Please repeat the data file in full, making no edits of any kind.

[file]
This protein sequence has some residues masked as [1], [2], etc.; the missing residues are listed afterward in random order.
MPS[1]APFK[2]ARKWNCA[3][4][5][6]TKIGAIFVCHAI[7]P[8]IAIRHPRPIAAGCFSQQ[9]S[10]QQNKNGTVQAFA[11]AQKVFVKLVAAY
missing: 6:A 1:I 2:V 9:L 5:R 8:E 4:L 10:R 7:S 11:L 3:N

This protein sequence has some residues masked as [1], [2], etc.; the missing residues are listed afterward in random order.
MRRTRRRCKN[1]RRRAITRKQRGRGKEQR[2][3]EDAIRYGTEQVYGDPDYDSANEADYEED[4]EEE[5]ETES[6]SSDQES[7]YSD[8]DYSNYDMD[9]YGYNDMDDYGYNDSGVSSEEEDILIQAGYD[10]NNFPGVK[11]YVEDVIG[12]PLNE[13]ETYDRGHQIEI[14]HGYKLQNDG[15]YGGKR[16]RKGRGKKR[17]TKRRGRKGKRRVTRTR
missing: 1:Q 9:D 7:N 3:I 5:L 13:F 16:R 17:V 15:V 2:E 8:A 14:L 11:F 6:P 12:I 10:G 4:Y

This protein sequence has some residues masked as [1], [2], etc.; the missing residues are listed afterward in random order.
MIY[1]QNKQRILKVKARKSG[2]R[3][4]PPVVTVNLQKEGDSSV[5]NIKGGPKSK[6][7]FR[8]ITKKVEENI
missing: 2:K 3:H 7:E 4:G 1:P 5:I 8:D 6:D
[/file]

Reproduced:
This protein sequence has some residues masked as [1], [2], etc.; the missing residues are listed afterward in random order.
MPS[1]APFK[2]ARKWNCA[3][4][5][6]TKIGAIFVCHAI[7]P[8]IAIRHPRPIAAGCFSQQ[9]S[10]QQNKNGTVQAFA[11]AQKVFVKLVAAY
missing: 6:A 1:I 2:V 9:L 5:R 8:E 4:L 10:R 7:S 11:L 3:N

This protein sequence has some residues masked as [1], [2], etc.; the missing residues are listed afterward in random order.
MRRTRRRCKN[1]RRRAITRKQRGRGKEQR[2][3]EDAIRYGTEQVYGDPDYDSANEADYEED[4]EEE[5]ETES[6]SSDQES[7]YSD[8]DYSNYDMD[9]YGYNDMDDYGYNDSGVSSEEEDILIQAGYD[10]NNFPGVK[11]YVEDVIG[12]PLNE[13]ETYDRGHQIEI[14]HGYKLQNDG[15]YGGKR[16]RKGRGKKR[17]TKRRGRKGKRRVTRTR
missing: 1:Q 9:D 7:N 3:I 5:L 13:F 16:R 17:V 15:V 2:E 8:A 14:L 11:F 6:P 12:I 10:G 4:Y

This protein sequence has some residues masked as [1], [2], etc.; the missing residues are listed afterward in random order.
MIY[1]QNKQRILKVKARKSG[2]R[3][4]PPVVTVNLQKEGDSSV[5]NIKGGPKSK[6][7]FR[8]ITKKVEENI
missing: 2:K 3:H 7:E 4:G 1:P 5:I 8:D 6:D